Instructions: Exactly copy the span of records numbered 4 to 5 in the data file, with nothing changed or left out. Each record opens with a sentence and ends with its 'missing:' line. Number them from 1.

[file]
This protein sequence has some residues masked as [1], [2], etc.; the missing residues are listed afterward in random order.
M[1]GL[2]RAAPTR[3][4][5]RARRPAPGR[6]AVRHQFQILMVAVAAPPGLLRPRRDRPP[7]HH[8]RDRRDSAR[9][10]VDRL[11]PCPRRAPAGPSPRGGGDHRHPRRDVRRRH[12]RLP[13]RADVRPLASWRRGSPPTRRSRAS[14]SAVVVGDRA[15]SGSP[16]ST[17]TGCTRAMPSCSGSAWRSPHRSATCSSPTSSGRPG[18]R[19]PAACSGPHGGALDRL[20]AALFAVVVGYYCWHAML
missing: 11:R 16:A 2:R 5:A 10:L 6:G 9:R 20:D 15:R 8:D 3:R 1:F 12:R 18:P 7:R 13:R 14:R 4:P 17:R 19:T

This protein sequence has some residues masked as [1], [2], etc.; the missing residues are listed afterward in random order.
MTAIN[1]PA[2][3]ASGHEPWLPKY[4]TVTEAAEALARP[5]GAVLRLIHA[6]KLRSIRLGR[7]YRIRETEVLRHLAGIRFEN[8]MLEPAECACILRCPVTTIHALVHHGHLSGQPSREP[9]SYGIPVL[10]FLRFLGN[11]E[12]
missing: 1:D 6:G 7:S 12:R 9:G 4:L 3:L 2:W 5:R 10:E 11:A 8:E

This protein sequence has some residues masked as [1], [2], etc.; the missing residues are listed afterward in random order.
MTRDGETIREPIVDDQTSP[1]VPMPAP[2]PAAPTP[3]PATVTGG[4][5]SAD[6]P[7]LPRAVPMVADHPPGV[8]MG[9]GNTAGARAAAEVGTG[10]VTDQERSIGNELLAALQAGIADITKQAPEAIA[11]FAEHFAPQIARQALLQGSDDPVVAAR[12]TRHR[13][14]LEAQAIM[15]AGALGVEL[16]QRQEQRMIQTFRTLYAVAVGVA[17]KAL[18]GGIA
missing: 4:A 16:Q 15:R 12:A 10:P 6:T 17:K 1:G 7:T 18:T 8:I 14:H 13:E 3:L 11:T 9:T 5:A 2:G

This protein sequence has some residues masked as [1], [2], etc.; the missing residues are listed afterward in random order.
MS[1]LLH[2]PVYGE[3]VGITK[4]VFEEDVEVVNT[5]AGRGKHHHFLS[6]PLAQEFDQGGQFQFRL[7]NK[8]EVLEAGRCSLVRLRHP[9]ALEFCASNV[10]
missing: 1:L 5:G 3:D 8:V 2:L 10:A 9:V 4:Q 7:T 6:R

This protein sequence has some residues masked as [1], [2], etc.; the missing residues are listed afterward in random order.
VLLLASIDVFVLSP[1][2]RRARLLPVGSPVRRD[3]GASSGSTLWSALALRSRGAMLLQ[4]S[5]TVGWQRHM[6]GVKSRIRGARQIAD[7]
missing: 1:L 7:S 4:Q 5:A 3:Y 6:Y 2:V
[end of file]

This protein sequence has some residues masked as [1], [2], etc.; the missing residues are listed afterward in random order.
MS[1]LLH[2]PVYGE[3]VGITK[4]VFEEDVEVVNT[5]AGRGKHHHFLS[6]PLAQEFDQGGQFQFRL[7]NK[8]EVLEAGRCSLVRLRHP[9]ALEFCASNV[10]
missing: 1:L 5:G 3:D 8:V 2:L 10:A 9:V 4:Q 7:T 6:R

This protein sequence has some residues masked as [1], [2], etc.; the missing residues are listed afterward in random order.
VLLLASIDVFVLSP[1][2]RRARLLPVGSPVRRD[3]GASSGSTLWSALALRSRGAMLLQ[4]S[5]TVGWQRHM[6]GVKSRIRGARQIAD[7]
missing: 1:L 7:S 4:Q 5:A 3:Y 6:Y 2:V